JDF blog: my experience of covering the Queen’s death – Noah Keate

"Being able to question people, observe and film footage for the history books was an occasion I won’t forget. For such a saddening news event, the opportunity to cover it was an honour and immensely rewarding."

Noah Keate

By JDF recipient Noah Keate, now a reporter at POLITICO.

Noah recounts what it was like to cover the Queen’s death in the first week of the fast-track course at News Associates London. News Associates won the Innovation of the Year award at the NCTJ’s Awards for Excellence last week for the coverage, which judges praised as “a highly innovative project, which turned breaking news into a fast turnaround learning environment”. The News Associates team put journalism first and supported students to create 142 articles in 11 days.

Four days into my NCTJ course at News Associates, the Queen passed away. A event which journalists spent decades preparing for, it was a shock. While a saddening day, the period provided a chance to put our new journalism skills into practice. Besides, the way to learn journalism is surely to do journalism.

News Associates has four in-house websites – collectively known as the Londoner sites – which cover the news, culture and sport of London. With much grieving, remembrance and commemoration occurring near Buckingham Palace, there were plenty of stories on offer. News Associates is based in Twickenham, with convenient transport connections making reaching central London no problem.

Each trainee spent a mixture of time reporting from the office – writing live blogs, longer form contextual stories or working on social media – and on the ground. I went into central London twice. Firstly on Tuesday 13 September, the day the Queen’s funeral cortege returned to London. A fellow trainee and I walked through Green Park to the Mall and around Buckingham Palace. Our aim? To generate worthwhile vox-pops that demonstrated the range of emotions and responses to such a monumental occasion.

Journalism is a profession that demands talking to people. In person, I’ve developed the ability not to find this a challenge. Say you are a journalist and people will be intrigued to speak to you. Over the phone, it’s been far harder. My hearing impairment means any low quality signal makes hearing ten times harder. Similarly, I often rely on lip-reading, something which is impossible when you cannot see the person’s face. It was a relief then to be conducting vox-pops in person.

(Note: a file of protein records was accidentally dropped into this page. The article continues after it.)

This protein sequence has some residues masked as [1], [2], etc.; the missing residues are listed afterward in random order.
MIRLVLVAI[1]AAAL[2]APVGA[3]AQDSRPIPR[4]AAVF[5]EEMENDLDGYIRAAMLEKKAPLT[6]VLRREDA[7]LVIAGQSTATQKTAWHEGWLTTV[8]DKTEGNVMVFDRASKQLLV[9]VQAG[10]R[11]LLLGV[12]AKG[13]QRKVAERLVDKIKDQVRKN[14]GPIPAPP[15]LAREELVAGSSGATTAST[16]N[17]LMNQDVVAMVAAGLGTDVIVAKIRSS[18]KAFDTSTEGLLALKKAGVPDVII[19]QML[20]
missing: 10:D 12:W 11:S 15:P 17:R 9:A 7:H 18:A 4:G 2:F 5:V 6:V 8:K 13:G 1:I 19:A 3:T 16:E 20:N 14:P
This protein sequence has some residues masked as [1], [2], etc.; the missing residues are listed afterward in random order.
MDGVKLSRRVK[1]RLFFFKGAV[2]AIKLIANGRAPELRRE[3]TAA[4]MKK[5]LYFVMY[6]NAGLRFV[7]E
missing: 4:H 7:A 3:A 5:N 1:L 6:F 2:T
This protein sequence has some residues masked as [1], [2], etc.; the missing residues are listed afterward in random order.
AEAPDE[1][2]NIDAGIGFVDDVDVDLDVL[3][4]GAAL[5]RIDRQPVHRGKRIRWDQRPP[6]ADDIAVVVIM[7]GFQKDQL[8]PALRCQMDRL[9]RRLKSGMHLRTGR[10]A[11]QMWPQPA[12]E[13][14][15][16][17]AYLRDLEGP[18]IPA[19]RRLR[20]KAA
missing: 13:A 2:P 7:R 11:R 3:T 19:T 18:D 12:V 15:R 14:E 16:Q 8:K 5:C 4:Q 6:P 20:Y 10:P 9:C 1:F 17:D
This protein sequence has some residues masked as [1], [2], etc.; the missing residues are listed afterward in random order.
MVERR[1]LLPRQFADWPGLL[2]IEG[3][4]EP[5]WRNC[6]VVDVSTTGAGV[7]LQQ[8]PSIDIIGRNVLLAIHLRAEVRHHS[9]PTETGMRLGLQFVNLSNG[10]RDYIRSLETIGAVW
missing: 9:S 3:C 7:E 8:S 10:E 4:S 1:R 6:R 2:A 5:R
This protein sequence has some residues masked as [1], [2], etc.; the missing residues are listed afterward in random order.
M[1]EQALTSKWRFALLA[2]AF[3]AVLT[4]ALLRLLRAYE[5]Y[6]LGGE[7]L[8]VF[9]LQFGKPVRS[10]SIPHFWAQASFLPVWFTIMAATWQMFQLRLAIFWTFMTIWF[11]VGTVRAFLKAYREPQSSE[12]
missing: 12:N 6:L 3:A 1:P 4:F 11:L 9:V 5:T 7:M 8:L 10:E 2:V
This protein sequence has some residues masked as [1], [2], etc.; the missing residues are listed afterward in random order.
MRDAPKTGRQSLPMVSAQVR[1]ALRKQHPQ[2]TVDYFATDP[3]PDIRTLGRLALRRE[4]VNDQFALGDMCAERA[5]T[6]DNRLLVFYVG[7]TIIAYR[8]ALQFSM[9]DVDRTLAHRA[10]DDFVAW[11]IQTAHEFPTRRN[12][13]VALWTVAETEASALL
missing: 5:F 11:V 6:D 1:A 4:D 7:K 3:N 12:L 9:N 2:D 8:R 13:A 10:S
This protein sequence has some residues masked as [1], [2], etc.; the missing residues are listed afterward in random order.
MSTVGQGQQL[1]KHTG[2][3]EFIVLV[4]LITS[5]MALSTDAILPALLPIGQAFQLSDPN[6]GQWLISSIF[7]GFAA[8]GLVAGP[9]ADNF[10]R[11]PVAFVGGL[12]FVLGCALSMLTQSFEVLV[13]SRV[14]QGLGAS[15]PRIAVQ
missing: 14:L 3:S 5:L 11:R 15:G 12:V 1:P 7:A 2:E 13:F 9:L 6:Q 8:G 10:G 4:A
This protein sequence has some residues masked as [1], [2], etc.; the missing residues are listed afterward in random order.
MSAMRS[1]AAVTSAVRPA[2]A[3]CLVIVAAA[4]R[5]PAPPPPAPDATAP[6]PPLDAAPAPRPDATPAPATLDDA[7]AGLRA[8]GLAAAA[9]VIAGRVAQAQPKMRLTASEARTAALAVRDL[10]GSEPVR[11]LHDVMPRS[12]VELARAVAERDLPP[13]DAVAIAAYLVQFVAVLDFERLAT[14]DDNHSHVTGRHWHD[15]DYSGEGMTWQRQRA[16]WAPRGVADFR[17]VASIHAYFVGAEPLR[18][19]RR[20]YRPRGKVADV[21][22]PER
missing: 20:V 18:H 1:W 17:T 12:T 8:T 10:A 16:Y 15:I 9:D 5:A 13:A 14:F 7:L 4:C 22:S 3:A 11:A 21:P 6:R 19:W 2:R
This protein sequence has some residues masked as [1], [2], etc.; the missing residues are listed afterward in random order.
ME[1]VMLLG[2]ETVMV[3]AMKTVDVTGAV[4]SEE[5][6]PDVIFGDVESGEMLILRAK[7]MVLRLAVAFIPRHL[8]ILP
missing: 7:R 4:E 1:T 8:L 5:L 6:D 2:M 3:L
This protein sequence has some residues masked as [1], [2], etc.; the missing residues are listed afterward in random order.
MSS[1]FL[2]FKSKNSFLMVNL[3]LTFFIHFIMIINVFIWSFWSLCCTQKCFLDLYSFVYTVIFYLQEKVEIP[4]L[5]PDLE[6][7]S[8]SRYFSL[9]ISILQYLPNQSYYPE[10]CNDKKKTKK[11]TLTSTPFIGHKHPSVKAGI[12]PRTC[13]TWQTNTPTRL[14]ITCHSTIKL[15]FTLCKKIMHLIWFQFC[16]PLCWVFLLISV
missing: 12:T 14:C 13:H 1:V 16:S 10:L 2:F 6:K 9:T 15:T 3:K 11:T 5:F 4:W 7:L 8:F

I really felt the immense responsibility that journalism entails. The shock of the Queen’s death was still raw for many, meaning an immense deal of sensitivity was required. The Londoner sites only wanted vox-pops from people who were willing to be on camera and give their full details. As such, we had to make this clear from the start when approaching mourners.

Thankfully, many individuals and groups of all ages were willing to discuss their reaction. Involving personal anecdotes, reflections on the historical period and international emotions, we captured some really worthwhile and meaningful statements. Some of the most memorable were the immediate responses to seeing the Queen’s funeral cortege pass Constitution Hill to enter Westminster.

I visited central London again to observe the queue to view the Queen lying-in-state. Starting at Southwark Park, it was incredible to witness the volume of people who wanted to pay their respects. My colleague and I walked 2.1 miles from Southwark Park to the Millennium Bridge, following the queue. Being able to question people, observe and film footage for the history books was an occasion I won’t forget. For such a saddening news event, the opportunity to cover it was an honour and immensely rewarding.

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